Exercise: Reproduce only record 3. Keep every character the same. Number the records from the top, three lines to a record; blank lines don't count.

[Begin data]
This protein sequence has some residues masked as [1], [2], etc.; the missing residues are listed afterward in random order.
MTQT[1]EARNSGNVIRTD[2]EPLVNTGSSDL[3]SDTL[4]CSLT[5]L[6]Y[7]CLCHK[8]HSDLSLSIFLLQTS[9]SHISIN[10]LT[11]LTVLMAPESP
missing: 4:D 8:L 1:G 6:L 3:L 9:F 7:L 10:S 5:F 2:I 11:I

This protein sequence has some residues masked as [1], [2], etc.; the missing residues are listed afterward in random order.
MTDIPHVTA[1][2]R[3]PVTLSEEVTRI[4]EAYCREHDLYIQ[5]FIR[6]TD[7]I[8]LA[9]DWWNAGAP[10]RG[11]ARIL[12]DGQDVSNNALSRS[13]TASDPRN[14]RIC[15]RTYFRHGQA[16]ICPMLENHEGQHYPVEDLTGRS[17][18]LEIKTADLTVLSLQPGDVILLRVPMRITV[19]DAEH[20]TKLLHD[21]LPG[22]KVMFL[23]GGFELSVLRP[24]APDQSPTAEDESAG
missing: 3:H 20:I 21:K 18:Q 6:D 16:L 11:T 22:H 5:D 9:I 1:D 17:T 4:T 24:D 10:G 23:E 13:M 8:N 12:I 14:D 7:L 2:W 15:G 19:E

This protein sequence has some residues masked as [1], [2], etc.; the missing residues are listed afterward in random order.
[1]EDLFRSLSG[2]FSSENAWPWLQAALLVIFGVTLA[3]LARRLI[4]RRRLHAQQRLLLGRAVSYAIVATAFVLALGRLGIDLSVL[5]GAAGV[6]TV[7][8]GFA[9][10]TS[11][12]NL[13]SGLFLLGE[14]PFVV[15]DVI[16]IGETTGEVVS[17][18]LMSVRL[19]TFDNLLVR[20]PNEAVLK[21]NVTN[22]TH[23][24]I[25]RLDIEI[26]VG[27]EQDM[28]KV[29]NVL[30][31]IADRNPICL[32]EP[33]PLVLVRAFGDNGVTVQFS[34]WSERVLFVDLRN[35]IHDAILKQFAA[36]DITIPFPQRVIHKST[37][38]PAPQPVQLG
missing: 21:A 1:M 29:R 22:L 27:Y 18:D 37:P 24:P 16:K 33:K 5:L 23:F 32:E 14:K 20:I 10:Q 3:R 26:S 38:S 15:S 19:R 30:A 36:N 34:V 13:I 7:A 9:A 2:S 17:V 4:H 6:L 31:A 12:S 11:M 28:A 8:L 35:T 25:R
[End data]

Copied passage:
This protein sequence has some residues masked as [1], [2], etc.; the missing residues are listed afterward in random order.
[1]EDLFRSLSG[2]FSSENAWPWLQAALLVIFGVTLA[3]LARRLI[4]RRRLHAQQRLLLGRAVSYAIVATAFVLALGRLGIDLSVL[5]GAAGV[6]TV[7][8]GFA[9][10]TS[11][12]NL[13]SGLFLLGE[14]PFVV[15]DVI[16]IGETTGEVVS[17][18]LMSVRL[19]TFDNLLVR[20]PNEAVLK[21]NVTN[22]TH[23][24]I[25]RLDIEI[26]VG[27]EQDM[28]KV[29]NVL[30][31]IADRNPICL[32]EP[33]PLVLVRAFGDNGVTVQFS[34]WSERVLFVDLRN[35]IHDAILKQFAA[36]DITIPFPQRVIHKST[37][38]PAPQPVQLG
missing: 21:A 1:M 29:R 22:L 27:Y 18:D 37:P 24:P 16:K 33:K 5:L 23:F 32:E 14:K 20:I 10:Q 3:R 26:S 38:S 15:S 19:R 30:A 36:N 34:V 13:I 7:A 9:A 2:S 17:V 4:H 6:L 31:A 12:S 11:M 28:A 8:L 35:T 25:R